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ScAffolding Chamber (Steel)

SCAFFOLDING CHAMBER

The Scaffold Chamber of the IWH is set up to promote safe working at height on the erection and use of Scaffolders. This involves:

  • Manufacturers
  • Suppliers (rental or sales),
  • Erectors, dismantlers, and inspectors
  • Users (anyone expected to work from a platform)
  • End users (any company using the equipment).

Scaffolding is a temporary structure used to support people and materials. It is usually a modular system of steel tubes, although it can be fabricated from other materials.

 

Contractors must ensure that all person that install scaffolding understand their specific roles and are trained to:

  • Identify each component and understand the function of each component
  • Safely install and make alterations to assembled components
  • Understand the safe use of each component
  • Safely handle scaffolding components
  • Safely dismantle the installed / ejected components

A contractor also needs to appoint a competent supervisor in writing who must ensure that all scaffolding operations are carried out under his/her supervision and that all scaffold erectors, team leaders and inspectors are competent to carry out their work.

The Construction Regulations 2014, CR16 (2) also specify that a contractor using access scaffolding must ensure that such scaffolding, when in use, complies with the safety standards incorporated for this purposes into the Regulations under section 44 of the Act.

 

GENERAL SAFETY ASPECTS

All persons working with scaffolding must wear the relevant personal protective equipment (PPE).

 

The contractor must have risk assessments performed by a competent person, appointed in writing, with the assessment including at least the following main points:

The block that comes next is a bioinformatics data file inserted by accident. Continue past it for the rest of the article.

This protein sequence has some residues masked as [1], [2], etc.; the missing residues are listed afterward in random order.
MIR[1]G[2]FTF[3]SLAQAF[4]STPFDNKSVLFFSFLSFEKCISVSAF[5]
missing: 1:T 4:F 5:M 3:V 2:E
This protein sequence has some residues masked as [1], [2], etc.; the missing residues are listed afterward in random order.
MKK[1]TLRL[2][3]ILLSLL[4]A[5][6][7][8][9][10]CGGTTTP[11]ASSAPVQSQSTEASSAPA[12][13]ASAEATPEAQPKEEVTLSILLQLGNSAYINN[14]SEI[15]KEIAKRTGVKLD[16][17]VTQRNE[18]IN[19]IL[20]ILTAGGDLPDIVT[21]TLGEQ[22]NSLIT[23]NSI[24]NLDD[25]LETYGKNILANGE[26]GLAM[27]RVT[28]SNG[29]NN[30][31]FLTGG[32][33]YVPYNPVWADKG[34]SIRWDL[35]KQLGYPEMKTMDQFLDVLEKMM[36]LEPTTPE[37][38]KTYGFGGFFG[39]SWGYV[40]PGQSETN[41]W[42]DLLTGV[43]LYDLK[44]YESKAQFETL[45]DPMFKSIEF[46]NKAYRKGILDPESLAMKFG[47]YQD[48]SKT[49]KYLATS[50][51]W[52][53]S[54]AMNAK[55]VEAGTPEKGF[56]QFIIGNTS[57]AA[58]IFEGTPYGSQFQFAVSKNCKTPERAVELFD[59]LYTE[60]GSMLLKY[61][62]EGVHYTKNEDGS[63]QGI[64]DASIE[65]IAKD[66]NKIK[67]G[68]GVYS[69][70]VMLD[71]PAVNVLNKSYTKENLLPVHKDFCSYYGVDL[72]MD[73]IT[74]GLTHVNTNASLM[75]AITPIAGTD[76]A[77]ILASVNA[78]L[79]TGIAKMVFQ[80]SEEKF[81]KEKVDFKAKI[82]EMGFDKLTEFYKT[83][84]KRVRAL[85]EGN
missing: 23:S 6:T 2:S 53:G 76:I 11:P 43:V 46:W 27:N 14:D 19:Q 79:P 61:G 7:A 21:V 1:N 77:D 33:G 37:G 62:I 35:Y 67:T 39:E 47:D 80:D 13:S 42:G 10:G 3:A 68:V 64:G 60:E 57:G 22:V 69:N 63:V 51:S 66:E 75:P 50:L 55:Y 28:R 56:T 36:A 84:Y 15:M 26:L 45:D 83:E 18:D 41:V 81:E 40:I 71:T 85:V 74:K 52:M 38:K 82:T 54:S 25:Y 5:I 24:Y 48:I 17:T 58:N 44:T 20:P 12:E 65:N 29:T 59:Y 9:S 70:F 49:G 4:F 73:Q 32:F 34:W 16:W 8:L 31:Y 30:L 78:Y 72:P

• The identification of the risks and hazards to which persons may be exposed
  • A documented analysis and evaluation of the identified risks and hazards
  • A plan to mitigate, reduce or control the identified risks and hazards
  • A plan to monitor the mitigation or control of the identified risks and hazards
  • A review plan

In addition, the contractor must also control and prevent:

  • The incorrect or unsafe method of installing any scaffold
  • The incorrect or untimely use of erected scaffolds (adequate stairways/ladders shall be provided)
  • Incorrect methods of dismantling scaffolds
  • Unsafe stacking of the scaffolding equipment
  • Overloading or point loading the platform

The following  SANS standards apply to the Scaffold Industry:

SANS 10085-1: Steel Access Scaffolding

The design, erection, use and inspection of access scaffolding

SANS 1396: Wooden Scaffold Boards

This standard specifies requirements for four types (see 4.1) of wooden scaffold board

SANS 657-1: Steel tubes for non-pressure purposes Part 1:

Sections for scaffolding, general engineering and structural applications

Related BS standards also exist, being:

BS 1139 Part 6: Metal Scaffolding

Applies to prefabricated tower scaffolds subject to wind loads up to and including 0.1 kN/m2.

The IWH Professional Body will issue licenses to individuals for recognition to work as

  • Scaffold Hand
  • Scaffold Fixer
  • Basic Scaffold Erector (up to 6m)
  • Scaffold Erector
  • Basic Scaffold Inspector (up to 6m)
  • Scaffold Inspector
  • Scaffold Supervisor

For Scaffold related enquiries, please email any of the following:

Please click here to watch the video of the IWH’s Scaffolding Chamber. Watch video!

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